Stravinsky had to re-copy the first movement of the concerto in quavers because the band couldn’t read semi-quavers.

    “We stayed pretty befuddled until he sang the piece to us”, said Woody. “I was never a serious clarinettist. Everybody’s part was hard but I had this so-called ‘solo’ part. I went to fine clarinettists [some were from the New York Philharmonic] and asked if there was anything I could do to play this thing a little better and they all looked at it and said ‘That’s the hardest goddam thing in the whole world’”.

    Stravinsky spent much time with Woody on the clarinet part. “Stravinsky sweated it out”, said Woody, “and I did too. He worked with me by the hour and helped me and tried to give me confidence in the whole thing”.

    One night during the middle of all this Herman met Benny Goodman. 

    “Hey, Pops, is that a hard part, that Stravinsky piece?”

    “Hard? It’s impossible”, Woody told him.

    “Oh, it can’t be that hard”, Goodman told him.

    Woody sent Goodman a copy of the score.

    They met a few weeks later. “Hey, it is hard!” said Goodman.

    Before writing the concerto, Stravinsky had listened to the power and fire of the brass and to the wild ensembles.

    “And what do you suppose this man did?” asked Woody. “He wrote the quietest piece that he ever wrote in his life. The brass never gets out of the cup mutes”.

    Flip Phillips had an important part, and along with Bill Harris he was one of the worst readers. (The two players are pictured above in 1947 at the Pied Piper, courtesy William P. Gottlieb. L-R: Bill Harris, Denzil Best, Flip Phillips, Billy Bauer, Lennie Tristano, and Chubby Jackson.) “Stravinsky said to me at one point ‘My dear fellow, what you are playing is very nice, but what I have written for you is much better’. During the rehearsal there was a passage I had to play and I was playing it soft. Stravinsky said ‘Play it “here I am”’ and I blew it louder. He blew me a kiss”.

    The pressure produced compulsive smoking amongst the sidemen. “The atmosphere looked like Pernod clouded by water”, said Stravinsky.

    “Woody”, said Igor, putting his arm around Herman’s waist, “You have a lovely family”.

    The piece itself and the subsequent studio recording by the Herman band evoked little satisfaction amongst established critics of Stravinksy’s music, who found it comparatively trivial, and even less amongst Herman followers because, although Igor had written the piece with the instrumental line-up of the band in his mind, he had been too shrewd to include the language of contemporary jazz.

    Bill Harris: His influence was universal and passed from one generation to the next so that today his style becomes part of the make-up of young players who don’t even know who he was. Seldom has there been such a benignly insidious influence in jazz.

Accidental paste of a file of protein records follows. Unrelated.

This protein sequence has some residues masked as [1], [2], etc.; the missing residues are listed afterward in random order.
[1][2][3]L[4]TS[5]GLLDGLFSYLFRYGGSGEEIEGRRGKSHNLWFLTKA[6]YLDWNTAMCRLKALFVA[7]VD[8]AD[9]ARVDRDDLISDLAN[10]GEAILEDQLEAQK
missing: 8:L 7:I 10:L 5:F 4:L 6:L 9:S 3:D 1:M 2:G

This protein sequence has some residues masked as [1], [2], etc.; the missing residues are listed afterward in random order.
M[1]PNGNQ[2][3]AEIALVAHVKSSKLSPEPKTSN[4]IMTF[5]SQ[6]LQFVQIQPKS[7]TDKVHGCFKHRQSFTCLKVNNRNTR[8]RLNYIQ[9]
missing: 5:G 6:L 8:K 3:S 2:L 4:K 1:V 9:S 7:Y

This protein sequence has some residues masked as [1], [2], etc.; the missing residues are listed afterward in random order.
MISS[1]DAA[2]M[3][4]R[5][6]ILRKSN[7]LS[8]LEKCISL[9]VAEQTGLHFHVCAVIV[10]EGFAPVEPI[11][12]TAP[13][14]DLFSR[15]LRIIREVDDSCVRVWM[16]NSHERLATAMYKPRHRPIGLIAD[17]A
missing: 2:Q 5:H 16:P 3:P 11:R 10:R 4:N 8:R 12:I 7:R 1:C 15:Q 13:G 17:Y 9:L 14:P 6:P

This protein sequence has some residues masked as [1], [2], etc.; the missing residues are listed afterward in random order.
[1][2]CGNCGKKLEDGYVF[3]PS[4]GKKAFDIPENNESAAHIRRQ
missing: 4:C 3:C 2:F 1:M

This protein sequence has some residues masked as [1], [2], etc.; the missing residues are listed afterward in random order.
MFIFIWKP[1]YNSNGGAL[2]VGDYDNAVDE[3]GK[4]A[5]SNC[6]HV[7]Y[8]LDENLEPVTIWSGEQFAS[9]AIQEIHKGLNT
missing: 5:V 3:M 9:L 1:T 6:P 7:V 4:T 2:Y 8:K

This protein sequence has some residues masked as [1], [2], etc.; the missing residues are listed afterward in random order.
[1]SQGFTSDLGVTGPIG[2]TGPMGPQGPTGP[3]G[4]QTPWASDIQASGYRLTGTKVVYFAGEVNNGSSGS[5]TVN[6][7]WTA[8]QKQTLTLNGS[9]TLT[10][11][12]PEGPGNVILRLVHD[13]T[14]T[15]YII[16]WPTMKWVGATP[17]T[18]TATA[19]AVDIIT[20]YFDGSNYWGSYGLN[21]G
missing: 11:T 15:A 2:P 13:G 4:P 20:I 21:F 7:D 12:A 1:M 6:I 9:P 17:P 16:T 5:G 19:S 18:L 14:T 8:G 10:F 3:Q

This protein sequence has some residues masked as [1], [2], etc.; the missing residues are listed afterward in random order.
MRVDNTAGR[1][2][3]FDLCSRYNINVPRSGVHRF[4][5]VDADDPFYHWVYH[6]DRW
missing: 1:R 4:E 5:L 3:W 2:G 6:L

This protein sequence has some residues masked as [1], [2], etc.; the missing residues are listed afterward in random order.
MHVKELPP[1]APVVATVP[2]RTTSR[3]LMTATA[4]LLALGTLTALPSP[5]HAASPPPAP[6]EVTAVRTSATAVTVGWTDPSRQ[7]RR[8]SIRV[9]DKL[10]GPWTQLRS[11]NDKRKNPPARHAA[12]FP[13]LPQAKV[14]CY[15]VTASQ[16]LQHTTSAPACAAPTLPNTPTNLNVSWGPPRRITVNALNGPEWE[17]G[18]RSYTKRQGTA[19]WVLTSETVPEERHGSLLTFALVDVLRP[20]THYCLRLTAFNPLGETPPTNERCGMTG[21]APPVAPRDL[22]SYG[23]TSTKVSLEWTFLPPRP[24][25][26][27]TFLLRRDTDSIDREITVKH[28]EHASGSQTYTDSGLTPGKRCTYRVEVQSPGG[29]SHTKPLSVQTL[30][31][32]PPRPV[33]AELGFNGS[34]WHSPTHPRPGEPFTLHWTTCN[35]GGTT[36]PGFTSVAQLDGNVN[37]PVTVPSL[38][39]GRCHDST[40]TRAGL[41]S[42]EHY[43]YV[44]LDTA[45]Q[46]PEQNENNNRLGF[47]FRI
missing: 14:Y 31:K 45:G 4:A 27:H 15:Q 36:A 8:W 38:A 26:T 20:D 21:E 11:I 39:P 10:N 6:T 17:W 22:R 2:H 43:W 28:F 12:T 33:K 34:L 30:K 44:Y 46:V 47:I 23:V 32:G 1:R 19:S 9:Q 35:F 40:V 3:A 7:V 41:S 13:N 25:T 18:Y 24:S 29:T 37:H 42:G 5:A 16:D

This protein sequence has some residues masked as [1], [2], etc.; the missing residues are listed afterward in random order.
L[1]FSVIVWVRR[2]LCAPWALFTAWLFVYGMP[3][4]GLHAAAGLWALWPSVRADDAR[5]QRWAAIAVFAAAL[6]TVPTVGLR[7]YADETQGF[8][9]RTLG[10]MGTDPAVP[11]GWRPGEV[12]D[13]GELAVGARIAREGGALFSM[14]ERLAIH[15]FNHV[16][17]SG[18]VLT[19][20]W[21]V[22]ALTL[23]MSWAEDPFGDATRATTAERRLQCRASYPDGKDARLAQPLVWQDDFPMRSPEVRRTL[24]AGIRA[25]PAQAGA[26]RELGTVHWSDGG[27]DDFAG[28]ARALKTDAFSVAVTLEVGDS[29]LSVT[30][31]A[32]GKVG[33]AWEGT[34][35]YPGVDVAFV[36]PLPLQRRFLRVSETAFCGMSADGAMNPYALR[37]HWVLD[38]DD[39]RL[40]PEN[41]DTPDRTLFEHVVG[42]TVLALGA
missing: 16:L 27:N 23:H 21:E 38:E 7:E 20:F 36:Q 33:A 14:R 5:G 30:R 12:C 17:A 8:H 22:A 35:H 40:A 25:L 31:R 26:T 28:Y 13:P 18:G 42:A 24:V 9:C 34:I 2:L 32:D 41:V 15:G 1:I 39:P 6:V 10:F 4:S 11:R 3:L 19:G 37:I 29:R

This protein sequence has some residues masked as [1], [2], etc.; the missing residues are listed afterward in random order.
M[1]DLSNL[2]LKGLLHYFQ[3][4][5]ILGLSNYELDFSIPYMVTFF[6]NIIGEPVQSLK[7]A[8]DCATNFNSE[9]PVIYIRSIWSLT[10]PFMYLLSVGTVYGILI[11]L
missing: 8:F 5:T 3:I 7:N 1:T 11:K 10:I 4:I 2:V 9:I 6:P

Both groups were wrong, because after initial disappointment at first hearing and with hindsight the concerto’s many discoveries come to light. Max Harrison was the master at evaluating such works, and readers are directed to section 109 of The Essential Jazz Records Vol 1 (Mansell 1984) where his erudite writing builds a thorough analysis. His section on Herman’s First Herd, section 312 in the second volume, is definitive. There is a particularly good passage on trombonist Bill Harris “whose line can in a single improvisation pass from the murmur of seductive insinuation to full-throated manic expostulation … Harris seems to come from somewhere we have never heard of. Every conceivable aspect of technique (including exemplary control of vibrato) is adapted to his special purposes and every kind of phrase is admissible, including some hitherto not associated with the instrument”.

    That “hitherto not associated with the instrument” is the essence of Harris’s place in the trombone pantheon.

    Bill has and continues to influence more trombonists than any other master. When he first emerged in the 40s, apparently fully formed and without palpable outside inspiration (later Jay C Higginbotham and Benny Morton were suggested), he became overnight the prime force on his horn and his playing came to dominate that of the great players of his time, from Kai Winding to Don Lusher. His influence was universal and passed from one generation to the next so that today his style becomes part of the make-up of young players who don’t even know who he was. Seldom has there been such a benignly insidious influence in jazz.

    Three of the pieces with greatest impact on the concert were Bill’s features “Everywhere”, “Mean to Me” and “Bijou”, trombone classics that have become legend.

    There seem to be six pieces missing from the concert on pre-Mosaic CDs, including the opening “Caldonia” (I’m assuming that the programme order was in fact as the listing on the CDs and in Tom Lord’s discography – Lord specifies the unissued material). Perhaps Mosaic have found some of them.